Petrin Hill and Look-out Tower

Petrin Hill rises high above the city of Prague and offers a beautiful vista of the Vltava river and the city beyond with its ‘Hundred Spires’. This 318 metre-high hill is one of Prague’s largest green spaces and intersected by tree-shaded walks. Petřín Hill is crowned by the look-a-like Eiffel Tower which rewards visitors with a panoramic view of Prague. Petřín Hill is easily accessible on foot from Prague Castle and Strahov Monastry, or for the less energetic by the funicular railway.

Petrin Hill

Petrin Hill is the highest and greenest of Prague’s seven hills. Its peaceful slopes are covered with vineyards and fruit trees from which the fruit can be freely picked. In the seventeenth and eighteenth century the hillside quarry provided building material for many of the city mansions. Today, Petřín Hill is a peaceful oasis in the heart of Prague.

Enjoy the fragrant blossoms of the fruit trees, autumn colours of the Indian summer or snow in winter. Stroll along winding paths or take the funicular to the top where the enchanting view of the Vltava River the Old City beyond awaits you. Are you still not high enough? Climb the 299 steps of the look-out-tower for an even better view.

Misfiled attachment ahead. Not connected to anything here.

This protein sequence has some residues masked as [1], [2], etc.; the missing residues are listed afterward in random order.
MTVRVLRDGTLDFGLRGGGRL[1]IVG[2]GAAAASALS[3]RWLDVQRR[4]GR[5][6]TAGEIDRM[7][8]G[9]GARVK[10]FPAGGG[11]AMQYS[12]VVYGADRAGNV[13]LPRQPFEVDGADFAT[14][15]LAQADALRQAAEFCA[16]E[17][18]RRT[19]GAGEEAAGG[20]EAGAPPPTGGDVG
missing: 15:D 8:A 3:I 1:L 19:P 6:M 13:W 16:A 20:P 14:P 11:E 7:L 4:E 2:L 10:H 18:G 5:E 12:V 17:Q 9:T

Highlights of Petrin Hill

1. Look-out Tower

The 60m-tall look-out tower is a copy of the Eiffel Tower in Paris and was built for the Jubilee Exhibition in 1891. Climb the steps or take the elevator to reach the viewing platform.

Tip: Free entry for Prague City Card holders!

2. Mirror Maze

When you have navigated your way through the mirror maze you end up in a hall with distortion mirrors. When you have laughed at you reflection, your reward is a diorama commemorating the battle of the students with the Swedes on Charles Bridge during the Thirty-year War in the seventeenth century.

3. Nebozizek Restaurant

When you arrive by the funicular railway, get off at the half-way stop for a meal or just a beer in Nebozizek Restaurant with sweeping views.

Hunger Wall

Part of the Castle’s fortification and built to provide work for the poor. Charles IV commissioned this wall to be built after crop failure. In exchange for labour the workers were fed from the royal storerooms.

Church of St Michael

A small Russian-Orthodox wooden church brought to Prague log by log from the Ukraine: an exquisite example of seventeenth-century folk art.

Monument to Karel Hynek Macha

Macha was the greatest of the Czech romantic poets. His most famous poem, Maj (May), is a hymn to love. Every 1st May young lovers gather at the statue where they lay flowers and do what lovers do.

Petrin Hill

Pin It on Pinterest

Share This